Hello From A libc-free World! – Have you ever wondered what, exactly, your “Hello, world!” program does? Jessica at Ksplice dives into what happens when you build a super-simple C program (it’s more complicated than you think!).

Data-Intensive Text Processing With MapReduce – A freely available draft in PDF of an upcoming book on using MapReduce to process large text datasets. One of the cool things we’ve done at ITA is add tracking data to each and every request that passes throughout our reservation system, and we output this tracking information in each log entry in every component we’ve written. The structure of this tracking data is such that if you aggregate the logs from all of the components you can easily construct a graph of the request’s path through the reservation system (including the asynchronous calls). The problem now is searching all of that log data, and I’ve been curious about MapReduce as it applies to this sort of data mining.

Recent Readings

On MicroSD Problems – The investigation of a failing batch of MicroSD cards leads to an amazing story of detective work that delves in to the world of semiconductor manufacturing, gray markets, and failure rates.

CloudClimate CDN Speed Test - A clever use of XMLHTTPRequest to time HTTP downloads of small files (64KB) to your machine from the leading CDNs and cloud providers. I’m a sucker for the pretty graphs the tool creates with the data, but beyond that I can see how this tool is useful for people evaluating CDN/cloud choices by geographic location.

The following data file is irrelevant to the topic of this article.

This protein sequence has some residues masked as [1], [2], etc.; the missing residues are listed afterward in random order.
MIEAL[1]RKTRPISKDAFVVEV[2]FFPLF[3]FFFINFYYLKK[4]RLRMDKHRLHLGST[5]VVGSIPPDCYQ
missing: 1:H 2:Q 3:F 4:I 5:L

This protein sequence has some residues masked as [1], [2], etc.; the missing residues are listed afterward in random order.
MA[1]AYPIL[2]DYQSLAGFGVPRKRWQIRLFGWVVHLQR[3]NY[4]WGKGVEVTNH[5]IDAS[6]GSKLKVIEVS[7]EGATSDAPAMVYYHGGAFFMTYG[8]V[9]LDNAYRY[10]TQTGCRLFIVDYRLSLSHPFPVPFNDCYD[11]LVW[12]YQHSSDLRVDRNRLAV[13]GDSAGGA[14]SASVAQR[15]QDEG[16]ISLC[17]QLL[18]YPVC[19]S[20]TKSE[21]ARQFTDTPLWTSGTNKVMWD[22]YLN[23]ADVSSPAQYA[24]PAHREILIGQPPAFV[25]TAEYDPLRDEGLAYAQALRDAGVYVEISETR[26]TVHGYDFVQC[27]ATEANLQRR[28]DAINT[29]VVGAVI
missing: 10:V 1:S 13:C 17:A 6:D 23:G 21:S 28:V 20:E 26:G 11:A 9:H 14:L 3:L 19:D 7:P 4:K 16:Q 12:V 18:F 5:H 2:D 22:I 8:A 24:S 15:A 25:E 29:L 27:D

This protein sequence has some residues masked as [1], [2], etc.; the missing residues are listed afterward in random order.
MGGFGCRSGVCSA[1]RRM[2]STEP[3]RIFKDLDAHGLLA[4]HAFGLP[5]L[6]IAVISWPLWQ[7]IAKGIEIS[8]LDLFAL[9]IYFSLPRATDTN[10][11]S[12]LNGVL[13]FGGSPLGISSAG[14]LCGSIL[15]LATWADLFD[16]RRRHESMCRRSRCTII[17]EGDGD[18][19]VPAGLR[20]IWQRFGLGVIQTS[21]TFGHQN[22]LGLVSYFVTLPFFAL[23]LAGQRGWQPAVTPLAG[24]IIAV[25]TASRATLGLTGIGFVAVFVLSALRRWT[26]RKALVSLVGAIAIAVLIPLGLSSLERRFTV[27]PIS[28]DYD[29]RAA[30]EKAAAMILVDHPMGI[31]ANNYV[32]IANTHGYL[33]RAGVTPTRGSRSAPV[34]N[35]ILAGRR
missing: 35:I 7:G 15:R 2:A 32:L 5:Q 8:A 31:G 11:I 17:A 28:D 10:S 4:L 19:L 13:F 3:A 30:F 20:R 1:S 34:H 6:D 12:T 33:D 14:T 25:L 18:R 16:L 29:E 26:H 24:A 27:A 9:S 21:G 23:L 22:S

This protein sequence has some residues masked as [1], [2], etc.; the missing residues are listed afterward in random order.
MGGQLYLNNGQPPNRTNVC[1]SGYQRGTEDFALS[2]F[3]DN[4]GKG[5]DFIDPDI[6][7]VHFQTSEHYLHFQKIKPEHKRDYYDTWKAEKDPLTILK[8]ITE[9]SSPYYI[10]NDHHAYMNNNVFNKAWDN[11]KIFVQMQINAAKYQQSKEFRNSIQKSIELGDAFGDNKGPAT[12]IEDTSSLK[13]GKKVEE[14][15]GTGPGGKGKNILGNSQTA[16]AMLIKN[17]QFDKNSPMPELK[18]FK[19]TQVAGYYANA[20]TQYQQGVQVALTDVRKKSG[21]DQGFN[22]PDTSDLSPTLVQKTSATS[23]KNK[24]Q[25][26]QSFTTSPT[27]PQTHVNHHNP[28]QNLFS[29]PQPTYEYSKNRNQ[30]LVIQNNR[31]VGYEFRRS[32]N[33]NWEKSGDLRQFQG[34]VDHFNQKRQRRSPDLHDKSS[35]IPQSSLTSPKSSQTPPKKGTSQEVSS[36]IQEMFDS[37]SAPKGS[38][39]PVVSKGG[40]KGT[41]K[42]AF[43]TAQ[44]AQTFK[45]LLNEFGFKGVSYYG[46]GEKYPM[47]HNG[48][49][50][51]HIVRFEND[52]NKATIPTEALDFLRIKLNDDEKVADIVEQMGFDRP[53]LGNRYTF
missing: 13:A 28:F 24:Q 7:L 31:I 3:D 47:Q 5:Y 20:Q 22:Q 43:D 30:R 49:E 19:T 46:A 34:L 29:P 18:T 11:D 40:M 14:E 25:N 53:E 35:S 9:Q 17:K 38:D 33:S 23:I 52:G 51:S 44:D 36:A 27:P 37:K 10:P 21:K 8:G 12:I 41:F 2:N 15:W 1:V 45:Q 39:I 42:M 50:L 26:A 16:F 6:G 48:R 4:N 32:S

Drizzle – “An Open Source Microkernel DBMS for High Performance Scale-Out Applications” are all words I know and put together in that order sound interesting. Has anyone played with this yet?

NCSA Mosaic – Now you can run Mosaic on your hexacore i7 box; the fastest AJAX is the kind that doesn’t even happen!

The Panic Status Board – I recently learned the term “information radiator” and this is a perfect example of the concept. A simple, striking visualization for what is most important to Panic for the operation of their business. It’s a network operations center for your entire business. It’s hard to see how a single board would work for a large organization, but I’d love to build one for the group I’m in at work.